The modern automobile is no longer a delicacy or luxury that only the elite may own. Nowadays, teenagers are getting cars in high school. Automobiles have evolved a long way in such short time and in doing so, we have a responsibility to ensure that we our looking after our vehicle and not merely using it as a means to an end.
We have briefly gone over some of the basics for tire care and now we will cover a large and compressive guide to overall car maintenance. There are a lot of different topics and subjects to cover in in general car maintenance, however; I will do my best to detail some of the more important aspects that must be considered when upkeeping the safety and performance of your vehicle.
One of the most important features of your vehicle will be the heads-up display on your car’s dashboard. The dashboard behind your steering wheel is comprised of many symbols and gauges that informs you of vehicle’s condition. Of all the symbols and gauges, one of the most significant is the check engine light. When your car's check engine light illuminates your dashboard, it's usually a sign that a component or system in your car may be malfunctioning. The light could be a minor issue, such as a faulty gas cap, or it could mean something more serious, such as a misfiring engine. In many cases, it means that you should visit the car dealership to repair the issue and get the light turned off.
- Replace ignition coil(s) and spark plug(s) ($391.42)
- Replace oxygen sensor(s) ($244.04)
- Replace catalytic converter(s) with a new OEM catalytic converter(s) ($1,371.17)
- Inspect for loose gas cap and tighten or replace as necessary ($25.86)
- Replace ignition coil(s) ($217.91)
- Replace evaporative emissions purge control valve ($149.52)
- Replace mass airflow sensor ($340.58)
- Replace evaporative emissions purge solenoid ($153.70)
- Replace fuel injector(s) ($449.73)
- Replace thermostat ($244.61)
Above is a list of the 10 most common check engine codes of the year 2019 along with an estimated cost of repair for personal reference.
I would highly suggest that you invest in a OBD code reader, and keep it in your car so that you can check the onboard diagnostics system yourself with the code reader and better have an understanding of what course of action will be needed. The code readers can range from about $20-$30 and can be purchased from almost any autoparts retailer.
Car maintenance can be a mystery endeavor for many vehicle owners but getting familiar with the basics of automobile anatomy can help to ensure that your car remains in tip top shape. For this topic, we will be covering another important aspect that is oil and the oil filter.
Oil filters have a very significant function among the systems of your vehicle and if your oil filter has poor quality, it can shorten the lifespan of your engine and possibly cause other parts to malfunction as well. The oil filter plays a role in your car’s lubrication system which is a very important role in protecting your engine from premature wear and damage. All the moving parts in the engine need clean oil to properly lubricate them and this is where the oil filter comes in handy.
Along with caring for the oil filter of your car, you should also have your car's oil changed fairly reguarly.There are a number of factors that can be taken into account when determining when to get your oil changed. Usually variables such as vehicle age, type of oil and driving conditions will determine the oil change intervals. It was once considered the norm to change the oil every 3,000 miles, but with modern lubricants of most engines today, It is recommended to perform an oil change in intervals of 5,000 to 7,500 miles. In slightly more rare cases, if your car's engine requires full-synthetic motor oil, it might go as far as 15,000 miles between services. To be sure of when you should get your oil changed, please refer to your driver’s manual as this is the source of the most appropriate knowledge relative to your unique vehicle’s needs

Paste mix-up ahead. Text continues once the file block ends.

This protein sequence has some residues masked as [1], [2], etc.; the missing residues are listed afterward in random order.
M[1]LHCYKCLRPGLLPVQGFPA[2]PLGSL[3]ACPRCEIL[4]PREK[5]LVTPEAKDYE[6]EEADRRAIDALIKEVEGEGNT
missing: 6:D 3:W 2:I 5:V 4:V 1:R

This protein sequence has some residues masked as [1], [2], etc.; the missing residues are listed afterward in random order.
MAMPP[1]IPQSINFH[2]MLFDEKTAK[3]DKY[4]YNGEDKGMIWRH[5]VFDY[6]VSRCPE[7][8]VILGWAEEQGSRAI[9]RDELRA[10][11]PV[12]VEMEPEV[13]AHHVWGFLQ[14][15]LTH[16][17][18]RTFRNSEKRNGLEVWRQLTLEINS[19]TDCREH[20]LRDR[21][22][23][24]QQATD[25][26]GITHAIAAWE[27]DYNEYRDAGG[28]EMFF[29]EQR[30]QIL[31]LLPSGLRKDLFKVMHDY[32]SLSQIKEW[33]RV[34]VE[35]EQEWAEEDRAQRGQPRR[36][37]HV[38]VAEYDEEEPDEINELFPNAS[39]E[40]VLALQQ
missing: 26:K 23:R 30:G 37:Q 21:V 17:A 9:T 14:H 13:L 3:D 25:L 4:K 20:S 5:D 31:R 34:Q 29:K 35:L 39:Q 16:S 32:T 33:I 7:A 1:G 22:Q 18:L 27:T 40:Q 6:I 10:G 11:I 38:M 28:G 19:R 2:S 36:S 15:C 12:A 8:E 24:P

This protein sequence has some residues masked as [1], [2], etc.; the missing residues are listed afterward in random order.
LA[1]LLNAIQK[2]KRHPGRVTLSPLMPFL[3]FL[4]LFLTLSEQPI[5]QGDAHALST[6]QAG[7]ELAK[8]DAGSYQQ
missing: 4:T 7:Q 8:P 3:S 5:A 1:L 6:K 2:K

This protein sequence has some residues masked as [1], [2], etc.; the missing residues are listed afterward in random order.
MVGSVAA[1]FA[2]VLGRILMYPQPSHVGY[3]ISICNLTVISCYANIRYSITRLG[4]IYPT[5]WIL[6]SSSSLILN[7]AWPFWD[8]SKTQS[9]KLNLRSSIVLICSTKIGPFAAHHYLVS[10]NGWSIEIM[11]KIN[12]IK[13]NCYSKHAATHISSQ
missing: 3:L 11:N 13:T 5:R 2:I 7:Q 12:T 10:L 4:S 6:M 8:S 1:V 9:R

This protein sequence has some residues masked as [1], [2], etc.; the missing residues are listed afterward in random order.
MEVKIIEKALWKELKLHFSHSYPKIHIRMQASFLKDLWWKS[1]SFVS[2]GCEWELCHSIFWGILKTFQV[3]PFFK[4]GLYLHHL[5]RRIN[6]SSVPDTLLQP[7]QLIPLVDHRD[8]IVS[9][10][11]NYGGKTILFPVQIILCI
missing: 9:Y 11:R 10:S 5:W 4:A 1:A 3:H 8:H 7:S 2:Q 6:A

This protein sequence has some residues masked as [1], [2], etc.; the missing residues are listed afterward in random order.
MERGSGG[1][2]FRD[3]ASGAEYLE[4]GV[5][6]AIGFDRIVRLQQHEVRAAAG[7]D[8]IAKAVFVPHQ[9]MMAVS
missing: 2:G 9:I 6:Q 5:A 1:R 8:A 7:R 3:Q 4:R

One thing I should mention is that it is absolutely vital to your car’s health as well as your financial well-being for you to form a relationship with a mechanic or auto repair shop that you can trust. I mention this for the reason that working with the same mechanic or repair shop throughout your car’s life lets them get to know your car, its history, and its unique tendencies or quirks. This can make troubleshooting problems easier and help your mechanic to more efficiently find the right solution.
So hopefully you can establish a healthy and beneficial relationship with your mechanic or auto shop, however; there are some inspections and checkups you should perform yourself. What I’m referring to can be called a Body Check, and this is a quick walk around and inspection of the exterior of your vehicle. Driving is serious business and if you’re like me and depend on your vehicle daily, then I think it’s a good idea to walk around your vehicle at least once per week and run through a pre-trip check. This is a good tip that we can take from commercial drivers, in fact commercial drivers are required to do pre and post trip inspections each day.
Below are a few examples of items you should check while doing a Body Check:
- Circle your vehicle and look for body damage (dents, scratches, etc.)
- Check your wiper blades to ensure that they are still in good shape.
- Inspect tires for abnormal wear, punctures or cuts.
- Test the locks, windows to make sure they operate without sticking.
- Check and see if your bulbs, headlights/taillights are working
- Adjust mirrors and check for damage